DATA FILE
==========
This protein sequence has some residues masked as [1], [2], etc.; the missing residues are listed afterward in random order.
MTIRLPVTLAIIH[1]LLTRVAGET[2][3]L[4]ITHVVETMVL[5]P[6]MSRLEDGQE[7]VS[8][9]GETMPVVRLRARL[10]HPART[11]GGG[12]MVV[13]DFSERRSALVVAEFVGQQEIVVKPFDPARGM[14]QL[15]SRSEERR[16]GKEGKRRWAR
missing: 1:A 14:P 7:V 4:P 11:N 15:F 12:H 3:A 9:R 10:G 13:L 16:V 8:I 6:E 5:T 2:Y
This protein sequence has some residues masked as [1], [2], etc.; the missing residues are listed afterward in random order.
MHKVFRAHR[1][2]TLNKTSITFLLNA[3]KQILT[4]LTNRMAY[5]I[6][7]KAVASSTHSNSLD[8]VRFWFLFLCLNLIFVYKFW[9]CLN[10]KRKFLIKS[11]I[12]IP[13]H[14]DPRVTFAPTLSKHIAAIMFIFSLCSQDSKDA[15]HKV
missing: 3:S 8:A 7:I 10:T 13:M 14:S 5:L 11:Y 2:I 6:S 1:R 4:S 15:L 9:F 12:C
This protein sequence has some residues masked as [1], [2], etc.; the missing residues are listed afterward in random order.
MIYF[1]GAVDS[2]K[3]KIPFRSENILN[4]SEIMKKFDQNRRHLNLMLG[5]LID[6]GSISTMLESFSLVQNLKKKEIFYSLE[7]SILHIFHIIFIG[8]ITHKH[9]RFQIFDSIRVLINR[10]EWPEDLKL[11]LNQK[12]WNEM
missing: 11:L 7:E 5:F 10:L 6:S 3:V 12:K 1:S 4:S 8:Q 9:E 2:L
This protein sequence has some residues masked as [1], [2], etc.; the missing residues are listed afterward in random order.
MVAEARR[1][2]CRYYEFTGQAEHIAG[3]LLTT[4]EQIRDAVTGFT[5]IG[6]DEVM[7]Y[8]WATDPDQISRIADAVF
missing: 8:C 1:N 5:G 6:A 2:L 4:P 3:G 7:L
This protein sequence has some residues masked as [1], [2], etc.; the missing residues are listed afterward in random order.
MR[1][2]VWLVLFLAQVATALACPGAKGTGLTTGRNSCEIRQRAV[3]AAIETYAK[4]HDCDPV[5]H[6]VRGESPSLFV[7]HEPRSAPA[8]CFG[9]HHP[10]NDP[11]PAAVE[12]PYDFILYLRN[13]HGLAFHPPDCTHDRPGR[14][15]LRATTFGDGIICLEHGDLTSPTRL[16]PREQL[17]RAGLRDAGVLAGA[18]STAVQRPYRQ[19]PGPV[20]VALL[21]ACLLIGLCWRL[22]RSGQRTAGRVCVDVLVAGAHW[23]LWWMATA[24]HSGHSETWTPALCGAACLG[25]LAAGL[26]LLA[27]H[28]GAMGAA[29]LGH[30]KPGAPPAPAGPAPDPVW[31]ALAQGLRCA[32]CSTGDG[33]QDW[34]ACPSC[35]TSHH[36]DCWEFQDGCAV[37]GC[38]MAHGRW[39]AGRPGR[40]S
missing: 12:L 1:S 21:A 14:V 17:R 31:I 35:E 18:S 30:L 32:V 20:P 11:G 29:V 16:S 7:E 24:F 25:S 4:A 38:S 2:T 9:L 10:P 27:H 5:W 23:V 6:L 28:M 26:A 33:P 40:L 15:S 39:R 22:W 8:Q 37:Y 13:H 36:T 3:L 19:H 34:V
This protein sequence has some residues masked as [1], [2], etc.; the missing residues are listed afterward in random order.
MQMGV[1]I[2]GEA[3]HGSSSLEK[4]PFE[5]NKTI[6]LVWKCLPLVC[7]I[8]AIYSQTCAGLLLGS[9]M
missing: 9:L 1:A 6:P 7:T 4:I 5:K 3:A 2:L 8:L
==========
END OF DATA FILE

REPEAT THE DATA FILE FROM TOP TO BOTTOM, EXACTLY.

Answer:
This protein sequence has some residues masked as [1], [2], etc.; the missing residues are listed afterward in random order.
MTIRLPVTLAIIH[1]LLTRVAGET[2][3]L[4]ITHVVETMVL[5]P[6]MSRLEDGQE[7]VS[8][9]GETMPVVRLRARL[10]HPART[11]GGG[12]MVV[13]DFSERRSALVVAEFVGQQEIVVKPFDPARGM[14]QL[15]SRSEERR[16]GKEGKRRWAR
missing: 1:A 14:P 7:V 4:P 11:N 15:F 12:H 3:A 9:R 10:G 13:L 16:V 8:I 6:E 5:T 2:Y
This protein sequence has some residues masked as [1], [2], etc.; the missing residues are listed afterward in random order.
MHKVFRAHR[1][2]TLNKTSITFLLNA[3]KQILT[4]LTNRMAY[5]I[6][7]KAVASSTHSNSLD[8]VRFWFLFLCLNLIFVYKFW[9]CLN[10]KRKFLIKS[11]I[12]IP[13]H[14]DPRVTFAPTLSKHIAAIMFIFSLCSQDSKDA[15]HKV
missing: 3:S 8:A 7:I 10:T 13:M 14:S 5:L 11:Y 2:I 6:S 1:R 4:S 15:L 9:F 12:C
This protein sequence has some residues masked as [1], [2], etc.; the missing residues are listed afterward in random order.
MIYF[1]GAVDS[2]K[3]KIPFRSENILN[4]SEIMKKFDQNRRHLNLMLG[5]LID[6]GSISTMLESFSLVQNLKKKEIFYSLE[7]SILHIFHIIFIG[8]ITHKH[9]RFQIFDSIRVLINR[10]EWPEDLKL[11]LNQK[12]WNEM
missing: 11:L 7:E 5:F 10:L 6:S 3:V 12:K 1:S 4:S 8:Q 9:E 2:L
This protein sequence has some residues masked as [1], [2], etc.; the missing residues are listed afterward in random order.
MVAEARR[1][2]CRYYEFTGQAEHIAG[3]LLTT[4]EQIRDAVTGFT[5]IG[6]DEVM[7]Y[8]WATDPDQISRIADAVF
missing: 8:C 1:N 5:G 6:A 2:L 4:P 3:G 7:L
This protein sequence has some residues masked as [1], [2], etc.; the missing residues are listed afterward in random order.
MR[1][2]VWLVLFLAQVATALACPGAKGTGLTTGRNSCEIRQRAV[3]AAIETYAK[4]HDCDPV[5]H[6]VRGESPSLFV[7]HEPRSAPA[8]CFG[9]HHP[10]NDP[11]PAAVE[12]PYDFILYLRN[13]HGLAFHPPDCTHDRPGR[14][15]LRATTFGDGIICLEHGDLTSPTRL[16]PREQL[17]RAGLRDAGVLAGA[18]STAVQRPYRQ[19]PGPV[20]VALL[21]ACLLIGLCWRL[22]RSGQRTAGRVCVDVLVAGAHW[23]LWWMATA[24]HSGHSETWTPALCGAACLG[25]LAAGL[26]LLA[27]H[28]GAMGAA[29]LGH[30]KPGAPPAPAGPAPDPVW[31]ALAQGLRCA[32]CSTGDG[33]QDW[34]ACPSC[35]TSHH[36]DCWEFQDGCAV[37]GC[38]MAHGRW[39]AGRPGR[40]S
missing: 12:L 1:S 21:A 14:V 17:R 31:I 35:E 18:S 30:L 32:V 20:P 11:G 29:V 16:S 7:E 24:F 25:S 4:A 38:S 2:T 9:L 10:P 27:H 5:W 23:V 6:L 28:M 26:A 33:P 40:L 15:S 39:R 22:W 8:Q 37:Y 13:H 36:T 3:L 19:H 34:V
This protein sequence has some residues masked as [1], [2], etc.; the missing residues are listed afterward in random order.
MQMGV[1]I[2]GEA[3]HGSSSLEK[4]PFE[5]NKTI[6]LVWKCLPLVC[7]I[8]AIYSQTCAGLLLGS[9]M
missing: 9:L 1:A 6:P 7:T 4:I 5:K 3:A 2:L 8:L